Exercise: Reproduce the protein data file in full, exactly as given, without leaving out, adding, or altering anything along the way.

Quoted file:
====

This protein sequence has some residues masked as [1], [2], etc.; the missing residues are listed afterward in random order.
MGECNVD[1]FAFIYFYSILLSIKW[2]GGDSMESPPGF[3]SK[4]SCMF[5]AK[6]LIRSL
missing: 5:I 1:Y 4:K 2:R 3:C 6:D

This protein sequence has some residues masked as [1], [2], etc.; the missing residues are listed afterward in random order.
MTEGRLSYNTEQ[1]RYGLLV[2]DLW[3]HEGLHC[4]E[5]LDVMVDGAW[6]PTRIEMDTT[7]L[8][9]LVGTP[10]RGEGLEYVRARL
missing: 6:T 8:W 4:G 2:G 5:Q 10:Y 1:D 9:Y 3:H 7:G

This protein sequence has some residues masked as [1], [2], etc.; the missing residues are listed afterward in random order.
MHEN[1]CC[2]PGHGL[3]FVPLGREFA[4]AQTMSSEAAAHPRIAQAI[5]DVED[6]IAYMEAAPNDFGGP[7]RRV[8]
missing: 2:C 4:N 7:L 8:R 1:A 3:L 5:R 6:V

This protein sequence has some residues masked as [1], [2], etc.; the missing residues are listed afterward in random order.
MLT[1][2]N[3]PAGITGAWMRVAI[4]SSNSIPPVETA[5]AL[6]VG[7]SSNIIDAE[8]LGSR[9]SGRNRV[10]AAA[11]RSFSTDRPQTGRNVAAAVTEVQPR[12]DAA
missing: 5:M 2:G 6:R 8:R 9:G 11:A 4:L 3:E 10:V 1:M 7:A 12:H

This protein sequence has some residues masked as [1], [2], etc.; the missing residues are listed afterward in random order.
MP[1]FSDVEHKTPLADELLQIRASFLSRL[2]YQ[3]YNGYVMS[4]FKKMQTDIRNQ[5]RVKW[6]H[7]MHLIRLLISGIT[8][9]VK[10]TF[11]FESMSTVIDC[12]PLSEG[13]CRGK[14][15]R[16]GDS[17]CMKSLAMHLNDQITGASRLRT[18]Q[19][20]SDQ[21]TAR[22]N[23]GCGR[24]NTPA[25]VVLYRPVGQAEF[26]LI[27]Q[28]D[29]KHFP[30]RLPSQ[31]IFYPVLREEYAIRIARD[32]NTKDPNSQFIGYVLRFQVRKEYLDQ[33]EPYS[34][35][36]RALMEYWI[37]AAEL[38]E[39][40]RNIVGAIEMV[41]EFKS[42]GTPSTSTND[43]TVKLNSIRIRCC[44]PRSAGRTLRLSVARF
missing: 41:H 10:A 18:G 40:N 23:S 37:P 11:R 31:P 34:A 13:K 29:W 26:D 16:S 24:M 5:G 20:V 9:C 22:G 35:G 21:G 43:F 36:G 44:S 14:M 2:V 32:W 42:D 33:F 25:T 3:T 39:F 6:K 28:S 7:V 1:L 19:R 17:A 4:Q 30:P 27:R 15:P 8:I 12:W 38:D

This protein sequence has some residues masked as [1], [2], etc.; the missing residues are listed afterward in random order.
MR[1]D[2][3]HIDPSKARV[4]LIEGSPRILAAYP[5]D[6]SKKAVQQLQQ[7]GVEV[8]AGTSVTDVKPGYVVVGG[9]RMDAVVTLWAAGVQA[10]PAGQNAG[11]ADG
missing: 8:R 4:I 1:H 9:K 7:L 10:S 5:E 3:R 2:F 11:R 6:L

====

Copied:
This protein sequence has some residues masked as [1], [2], etc.; the missing residues are listed afterward in random order.
MGECNVD[1]FAFIYFYSILLSIKW[2]GGDSMESPPGF[3]SK[4]SCMF[5]AK[6]LIRSL
missing: 5:I 1:Y 4:K 2:R 3:C 6:D

This protein sequence has some residues masked as [1], [2], etc.; the missing residues are listed afterward in random order.
MTEGRLSYNTEQ[1]RYGLLV[2]DLW[3]HEGLHC[4]E[5]LDVMVDGAW[6]PTRIEMDTT[7]L[8][9]LVGTP[10]RGEGLEYVRARL
missing: 6:T 8:W 4:G 2:G 5:Q 10:Y 1:D 9:Y 3:H 7:G

This protein sequence has some residues masked as [1], [2], etc.; the missing residues are listed afterward in random order.
MHEN[1]CC[2]PGHGL[3]FVPLGREFA[4]AQTMSSEAAAHPRIAQAI[5]DVED[6]IAYMEAAPNDFGGP[7]RRV[8]
missing: 2:C 4:N 7:L 8:R 1:A 3:L 5:R 6:V

This protein sequence has some residues masked as [1], [2], etc.; the missing residues are listed afterward in random order.
MLT[1][2]N[3]PAGITGAWMRVAI[4]SSNSIPPVETA[5]AL[6]VG[7]SSNIIDAE[8]LGSR[9]SGRNRV[10]AAA[11]RSFSTDRPQTGRNVAAAVTEVQPR[12]DAA
missing: 5:M 2:G 6:R 8:R 9:G 11:A 4:L 3:E 10:V 1:M 7:A 12:H

This protein sequence has some residues masked as [1], [2], etc.; the missing residues are listed afterward in random order.
MP[1]FSDVEHKTPLADELLQIRASFLSRL[2]YQ[3]YNGYVMS[4]FKKMQTDIRNQ[5]RVKW[6]H[7]MHLIRLLISGIT[8][9]VK[10]TF[11]FESMSTVIDC[12]PLSEG[13]CRGK[14][15]R[16]GDS[17]CMKSLAMHLNDQITGASRLRT[18]Q[19][20]SDQ[21]TAR[22]N[23]GCGR[24]NTPA[25]VVLYRPVGQAEF[26]LI[27]Q[28]D[29]KHFP[30]RLPSQ[31]IFYPVLREEYAIRIARD[32]NTKDPNSQFIGYVLRFQVRKEYLDQ[33]EPYS[34][35][36]RALMEYWI[37]AAEL[38]E[39][40]RNIVGAIEMV[41]EFKS[42]GTPSTSTND[43]TVKLNSIRIRCC[44]PRSAGRTLRLSVARF
missing: 41:H 10:A 18:G 40:N 23:S 37:P 11:R 31:P 34:A 13:K 29:W 26:D 16:S 24:M 5:G 20:V 9:C 22:G 35:G 21:G 43:F 36:G 44:S 14:M 2:V 32:W 42:D 33:F 25:T 3:T 39:F 6:K 28:S 7:V 1:L 19:R 17:A 4:Q 30:P 27:R 15:P 8:I 12:W 38:D

This protein sequence has some residues masked as [1], [2], etc.; the missing residues are listed afterward in random order.
MR[1]D[2][3]HIDPSKARV[4]LIEGSPRILAAYP[5]D[6]SKKAVQQLQQ[7]GVEV[8]AGTSVTDVKPGYVVVGG[9]RMDAVVTLWAAGVQA[10]PAGQNAG[11]ADG
missing: 8:R 4:I 1:H 9:K 7:L 10:S 5:E 3:R 2:F 11:R 6:L